Wednesday, February 27, 2013

Fab Academy: 3D Scanning and Printing

This week's Fab Acadamey assignment was quite straight forward: 3D scan something and 3D print something, preferably the same thing.

3D Scanning

I have already gotten to grips fairly well with the NextEngine 3D scanner in MAKlab, and have written a tutorial based on my efforts over at Instructables here. I will pop it up in the Fab Academy content archive when I figure out how to get access. I chose to scan a model for Caroline in the lab - she is interested in knots and has modelled some nicely complex forms in plasticine that make great subjects for 3D scanning, because of their complexity and the plasticine is just the right sort of surface to scan quite reliably with the NextEngine. So I did a test single scan followed by a couple of 360 degree scans, with the model in different orientations so that the scanner could get to 'see' every surface - the scanner works on the structured light principle, so projects a laser array onto the object sa you can see in the video below. As a result it is easy for it to miss parts of the model geometry that are in shadow with respect to these laser lines. I've found that a large part of the challenge of 3D scanning is simply rigging the object so that it CAN be scanned! You can see the two orientations I used below.

STL Exporting issue

However, when it came to exporting the STL, I found that ScanStudio (the NextEngine software) outputted all my various scans superimposed on top of each other. It took me a few days to get round to looking at theis problem, so didn't get to print my scan - will do that when I next get a chance. In the end it turned out that the culprit was a checkbox in the Output (or Save As) window of ScanStudio that needs checking in order to export only the green attached meshes. Having done that, The stl still had some holes in it that ScanStudio couldn't fix (that file is here), so I imported it into Meshlab and used a Poisson reconstruction filter to reconstruct a closed mesh. This always works, but one does lose some of the original level of detail of the scan. That file is here. I also tried the netfabb cloud STL fixing service, which did a much better job (and quick!) of fixing the holes but retaining the original point data. That file is here.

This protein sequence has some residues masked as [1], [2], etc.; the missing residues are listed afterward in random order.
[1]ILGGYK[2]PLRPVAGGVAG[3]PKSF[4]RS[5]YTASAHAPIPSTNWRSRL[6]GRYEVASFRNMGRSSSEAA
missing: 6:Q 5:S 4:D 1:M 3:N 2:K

I shall put up photos of the print as and when it is done.

3D Printing

 I used our Ultimaker to print a model I had made in Solidworks for a current project - a sheath for a joystick. I also used Rhino to make a negative of the joystick part in the hope that I could directly print a mould for casting a silicone version of the sheath in. The print went fine, but it remains to be seen if this casting method will work! Here is the .stl file for the basic sheath and here is the file for the mould.

The printing was fairly straightforward again, just one failure early on in the first attempt at printing the mould. As Jon in the lab showed me, this was due to the initial z height of the stage being slightly off, so the first layer was effectively printing in midair, not getting a good bond to the build platform. With the second attempt, things went much smoother, and I cranked up the print speed to 150%, approx 70mm/s, with still good results. I like the Ultimaker.

1 comment:

3d scanning said...

Cool update I found here.